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(c) by Mary Griggs

I don’t think I’ve ever been as happy to see someone bomb on the national stage. Last night’s Republican response to Obama’s speech was delivered by Louisiana Governor, Bobby Jindal.

He is considered by many to be the great hope to put against Obama in the next presidential election. Instead, his over-rehearsed delivery of a bunch of tired old arguments was incredibly disappointing to those kingmakers. All of the items that he suggested have been tried to one degree or another over the past 8 years – and they were also soundly rejected at the ballot box at the last election.

I think his closing was very good, he owned up to the actions by the Republicans that led us to our current dilemna. The problem is that the Republicans are still advocating for the failed policies that led us to where we find ourselves today. With 5.5% and growing unemployment in our state, he should realize that increasing funding and the option of extending unemployment benefits for a few months and a few dollars per week would actually help thousands of Louisiana citizens.

For example, there was a New York Times Editorial entitled
What Part of ‘Stimulus’ Don’t They Get? on February 23, where the Editorial board did some research into this matter and found that while there are strings attached to these dollars, they would only apply to a small number of states who have not modernized and improved their unemployment programs. I’ve quoted portions of it here:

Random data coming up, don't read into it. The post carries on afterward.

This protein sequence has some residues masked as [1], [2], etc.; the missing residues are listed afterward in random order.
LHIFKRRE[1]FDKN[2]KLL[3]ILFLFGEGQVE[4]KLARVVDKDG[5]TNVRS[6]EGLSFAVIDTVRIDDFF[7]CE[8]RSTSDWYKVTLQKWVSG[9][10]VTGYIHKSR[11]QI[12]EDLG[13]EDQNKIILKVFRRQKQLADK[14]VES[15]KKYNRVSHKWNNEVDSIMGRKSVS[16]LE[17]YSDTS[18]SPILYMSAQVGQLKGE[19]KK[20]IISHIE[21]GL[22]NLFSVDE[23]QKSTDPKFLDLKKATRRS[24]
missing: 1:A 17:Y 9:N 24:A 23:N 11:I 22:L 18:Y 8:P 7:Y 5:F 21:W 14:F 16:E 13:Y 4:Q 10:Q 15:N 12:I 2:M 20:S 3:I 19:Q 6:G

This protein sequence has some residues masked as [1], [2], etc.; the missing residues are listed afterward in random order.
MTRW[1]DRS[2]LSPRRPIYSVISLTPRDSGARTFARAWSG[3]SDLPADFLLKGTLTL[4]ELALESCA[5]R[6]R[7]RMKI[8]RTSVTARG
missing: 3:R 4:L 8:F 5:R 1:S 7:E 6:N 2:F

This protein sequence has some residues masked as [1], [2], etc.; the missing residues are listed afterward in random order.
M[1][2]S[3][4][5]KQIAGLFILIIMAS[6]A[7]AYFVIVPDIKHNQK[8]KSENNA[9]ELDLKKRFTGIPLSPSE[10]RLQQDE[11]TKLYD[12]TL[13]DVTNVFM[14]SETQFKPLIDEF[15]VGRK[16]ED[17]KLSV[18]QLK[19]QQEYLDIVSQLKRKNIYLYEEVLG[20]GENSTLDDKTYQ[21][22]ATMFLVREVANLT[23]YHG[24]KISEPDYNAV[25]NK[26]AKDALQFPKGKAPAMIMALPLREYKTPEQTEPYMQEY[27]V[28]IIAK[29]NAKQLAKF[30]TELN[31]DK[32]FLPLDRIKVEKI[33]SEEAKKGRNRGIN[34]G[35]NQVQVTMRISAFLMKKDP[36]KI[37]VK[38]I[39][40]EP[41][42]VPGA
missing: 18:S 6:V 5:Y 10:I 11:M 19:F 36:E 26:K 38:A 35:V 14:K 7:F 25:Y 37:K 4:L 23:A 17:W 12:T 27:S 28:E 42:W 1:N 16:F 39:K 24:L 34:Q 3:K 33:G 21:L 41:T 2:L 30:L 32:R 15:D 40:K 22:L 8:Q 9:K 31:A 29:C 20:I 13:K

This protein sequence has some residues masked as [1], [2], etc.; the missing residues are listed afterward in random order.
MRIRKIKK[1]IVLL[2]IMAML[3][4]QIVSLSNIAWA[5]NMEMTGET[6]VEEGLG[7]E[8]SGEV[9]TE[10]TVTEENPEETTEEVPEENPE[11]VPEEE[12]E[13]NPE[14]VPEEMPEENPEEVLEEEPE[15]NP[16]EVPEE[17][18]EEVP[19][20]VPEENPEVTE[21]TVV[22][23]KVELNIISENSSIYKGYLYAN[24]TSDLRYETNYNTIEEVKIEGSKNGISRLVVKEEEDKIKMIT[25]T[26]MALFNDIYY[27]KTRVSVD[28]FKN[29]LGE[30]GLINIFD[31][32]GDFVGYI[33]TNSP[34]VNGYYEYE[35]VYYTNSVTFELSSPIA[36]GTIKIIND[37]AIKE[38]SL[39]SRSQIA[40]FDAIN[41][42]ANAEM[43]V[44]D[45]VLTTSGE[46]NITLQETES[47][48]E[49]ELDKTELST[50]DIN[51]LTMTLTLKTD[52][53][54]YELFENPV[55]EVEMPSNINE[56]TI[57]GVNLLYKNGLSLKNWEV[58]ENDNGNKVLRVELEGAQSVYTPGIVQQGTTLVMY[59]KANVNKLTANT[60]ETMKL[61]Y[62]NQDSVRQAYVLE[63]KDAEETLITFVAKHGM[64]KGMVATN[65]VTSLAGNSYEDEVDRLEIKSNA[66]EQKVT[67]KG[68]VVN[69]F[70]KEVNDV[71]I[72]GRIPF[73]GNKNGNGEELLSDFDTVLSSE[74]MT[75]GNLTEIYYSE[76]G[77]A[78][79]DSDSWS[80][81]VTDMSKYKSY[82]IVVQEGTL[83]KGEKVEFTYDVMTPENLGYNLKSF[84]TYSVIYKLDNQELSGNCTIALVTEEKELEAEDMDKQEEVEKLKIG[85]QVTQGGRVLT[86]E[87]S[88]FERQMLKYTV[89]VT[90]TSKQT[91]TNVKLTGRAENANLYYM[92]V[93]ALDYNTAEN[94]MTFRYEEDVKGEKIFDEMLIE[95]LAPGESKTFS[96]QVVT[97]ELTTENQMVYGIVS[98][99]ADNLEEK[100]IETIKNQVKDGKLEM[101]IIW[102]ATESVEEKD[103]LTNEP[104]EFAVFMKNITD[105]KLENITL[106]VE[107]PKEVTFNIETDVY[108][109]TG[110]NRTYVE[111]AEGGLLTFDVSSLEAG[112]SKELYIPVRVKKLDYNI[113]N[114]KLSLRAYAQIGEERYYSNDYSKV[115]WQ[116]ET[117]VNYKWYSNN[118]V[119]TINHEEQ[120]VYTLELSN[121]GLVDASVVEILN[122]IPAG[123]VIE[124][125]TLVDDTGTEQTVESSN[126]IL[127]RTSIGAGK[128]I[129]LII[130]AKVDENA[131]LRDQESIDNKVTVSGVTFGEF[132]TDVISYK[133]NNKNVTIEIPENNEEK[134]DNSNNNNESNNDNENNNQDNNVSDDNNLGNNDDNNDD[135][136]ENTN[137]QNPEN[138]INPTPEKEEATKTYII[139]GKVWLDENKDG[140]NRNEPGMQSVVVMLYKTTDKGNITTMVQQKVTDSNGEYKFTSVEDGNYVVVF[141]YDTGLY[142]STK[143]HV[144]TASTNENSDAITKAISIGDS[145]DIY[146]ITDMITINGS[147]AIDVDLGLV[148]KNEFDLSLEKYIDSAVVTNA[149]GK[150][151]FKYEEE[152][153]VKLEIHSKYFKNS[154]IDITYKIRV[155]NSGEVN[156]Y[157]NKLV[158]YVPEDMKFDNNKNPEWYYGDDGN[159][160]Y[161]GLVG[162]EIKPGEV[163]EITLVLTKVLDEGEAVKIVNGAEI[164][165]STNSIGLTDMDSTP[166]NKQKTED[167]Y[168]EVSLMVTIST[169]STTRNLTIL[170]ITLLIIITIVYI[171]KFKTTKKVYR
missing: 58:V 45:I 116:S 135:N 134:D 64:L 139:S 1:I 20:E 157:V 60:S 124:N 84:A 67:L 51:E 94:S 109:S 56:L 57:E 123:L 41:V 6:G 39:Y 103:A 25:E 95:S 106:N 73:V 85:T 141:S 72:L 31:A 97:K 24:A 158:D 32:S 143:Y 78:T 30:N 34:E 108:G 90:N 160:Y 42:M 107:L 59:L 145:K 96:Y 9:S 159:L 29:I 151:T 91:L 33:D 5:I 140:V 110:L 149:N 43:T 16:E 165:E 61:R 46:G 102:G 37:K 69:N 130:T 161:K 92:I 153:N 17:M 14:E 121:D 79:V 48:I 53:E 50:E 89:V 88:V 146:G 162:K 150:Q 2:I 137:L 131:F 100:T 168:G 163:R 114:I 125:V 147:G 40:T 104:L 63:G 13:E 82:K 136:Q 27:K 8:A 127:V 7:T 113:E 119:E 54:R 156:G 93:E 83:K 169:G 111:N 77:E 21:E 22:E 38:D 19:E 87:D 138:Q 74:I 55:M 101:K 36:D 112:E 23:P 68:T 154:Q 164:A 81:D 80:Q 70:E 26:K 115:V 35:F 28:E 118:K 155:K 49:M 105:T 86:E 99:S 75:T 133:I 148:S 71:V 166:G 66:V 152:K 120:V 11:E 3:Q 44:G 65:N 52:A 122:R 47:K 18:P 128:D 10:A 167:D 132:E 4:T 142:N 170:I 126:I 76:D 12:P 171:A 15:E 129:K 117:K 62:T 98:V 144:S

“The Republican Party’s attacks on the unemployment insurance portion of the stimulus package are a perfect example. States that accept the stimulus money aimed at the unemployed are required to abide by new federal rules that extend unemployment protections to low-income workers and others who were often shorted or shut out of compensation. This law did not just materialize out of nowhere. It codified positive changes that have already taken place in at least half the states.

“To qualify for the first one-third of federal aid, the states need to fix arcane eligibility requirements that exclude far too many low-income workers. To qualify for the rest of the aid, states have to choose from a menu of options that include extending benefits to part-time workers or those who leave their jobs for urgent family reasons, like domestic violence or gravely ill children. ”

They close with: “The governors are blowing smoke when they suggest that the federal unemployment aid would lead directly to new state taxes. No one knows what the economic climate will be when the federal aid has been used up several years from now. But by dumping billions of dollars into shrinking state unemployment funds, which puts money into the hands of people who spend it immediately on food and shelter, the stimulus could help the states through the recession and into a time when unemployment trust funds can be replenished. In other words, the stimulus could make a tax increase less likely.

“But even if new taxes are required at some point, the new federal standards would protect more unemployed workers than ever before and bring states like Louisiana, Mississippi and Texas into the 21st century.

“Governors like Mr. Jindal should be worrying about how to end this recession while helping constituents feed and house their families – not about finding ways to revive tired election-year arguments about big spending versus small government.”

I couldn’t have said it better myself.